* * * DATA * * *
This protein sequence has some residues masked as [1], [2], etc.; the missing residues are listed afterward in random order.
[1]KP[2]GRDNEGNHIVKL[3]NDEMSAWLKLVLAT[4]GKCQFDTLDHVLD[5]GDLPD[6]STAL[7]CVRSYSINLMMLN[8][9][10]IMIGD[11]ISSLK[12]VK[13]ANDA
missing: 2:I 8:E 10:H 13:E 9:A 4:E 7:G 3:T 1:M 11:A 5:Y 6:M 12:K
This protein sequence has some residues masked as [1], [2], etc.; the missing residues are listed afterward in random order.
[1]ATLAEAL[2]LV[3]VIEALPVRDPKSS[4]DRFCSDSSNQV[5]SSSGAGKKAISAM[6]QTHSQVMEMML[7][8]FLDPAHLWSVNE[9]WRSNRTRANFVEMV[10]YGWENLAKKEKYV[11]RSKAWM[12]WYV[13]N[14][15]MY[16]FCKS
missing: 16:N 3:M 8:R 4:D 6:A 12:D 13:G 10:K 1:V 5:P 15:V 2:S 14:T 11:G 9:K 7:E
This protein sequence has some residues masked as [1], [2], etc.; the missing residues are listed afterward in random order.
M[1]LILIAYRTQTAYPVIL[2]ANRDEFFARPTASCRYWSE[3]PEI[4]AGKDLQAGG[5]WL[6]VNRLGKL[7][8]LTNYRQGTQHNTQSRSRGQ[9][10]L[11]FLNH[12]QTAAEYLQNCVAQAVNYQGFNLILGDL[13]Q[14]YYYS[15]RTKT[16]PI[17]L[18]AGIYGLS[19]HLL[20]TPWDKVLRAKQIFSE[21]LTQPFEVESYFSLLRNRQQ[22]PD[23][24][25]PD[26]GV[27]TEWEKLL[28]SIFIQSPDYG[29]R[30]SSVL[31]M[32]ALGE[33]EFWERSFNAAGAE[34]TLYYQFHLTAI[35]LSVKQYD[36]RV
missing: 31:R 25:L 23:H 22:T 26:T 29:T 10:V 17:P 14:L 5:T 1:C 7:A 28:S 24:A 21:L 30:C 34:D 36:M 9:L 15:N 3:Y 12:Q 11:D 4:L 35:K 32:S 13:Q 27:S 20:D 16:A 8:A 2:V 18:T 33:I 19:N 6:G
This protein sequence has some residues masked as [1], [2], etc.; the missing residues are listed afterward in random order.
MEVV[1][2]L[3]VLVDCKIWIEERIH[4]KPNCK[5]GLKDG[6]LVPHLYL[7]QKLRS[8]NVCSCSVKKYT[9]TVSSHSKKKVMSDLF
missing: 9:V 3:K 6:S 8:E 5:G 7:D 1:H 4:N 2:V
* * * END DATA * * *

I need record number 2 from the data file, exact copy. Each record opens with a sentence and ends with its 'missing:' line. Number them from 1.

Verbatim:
This protein sequence has some residues masked as [1], [2], etc.; the missing residues are listed afterward in random order.
[1]ATLAEAL[2]LV[3]VIEALPVRDPKSS[4]DRFCSDSSNQV[5]SSSGAGKKAISAM[6]QTHSQVMEMML[7][8]FLDPAHLWSVNE[9]WRSNRTRANFVEMV[10]YGWENLAKKEKYV[11]RSKAWM[12]WYV[13]N[14][15]MY[16]FCKS
missing: 16:N 3:M 8:R 4:D 6:A 12:D 13:G 10:K 1:V 5:P 15:V 2:S 14:T 11:G 9:K 7:E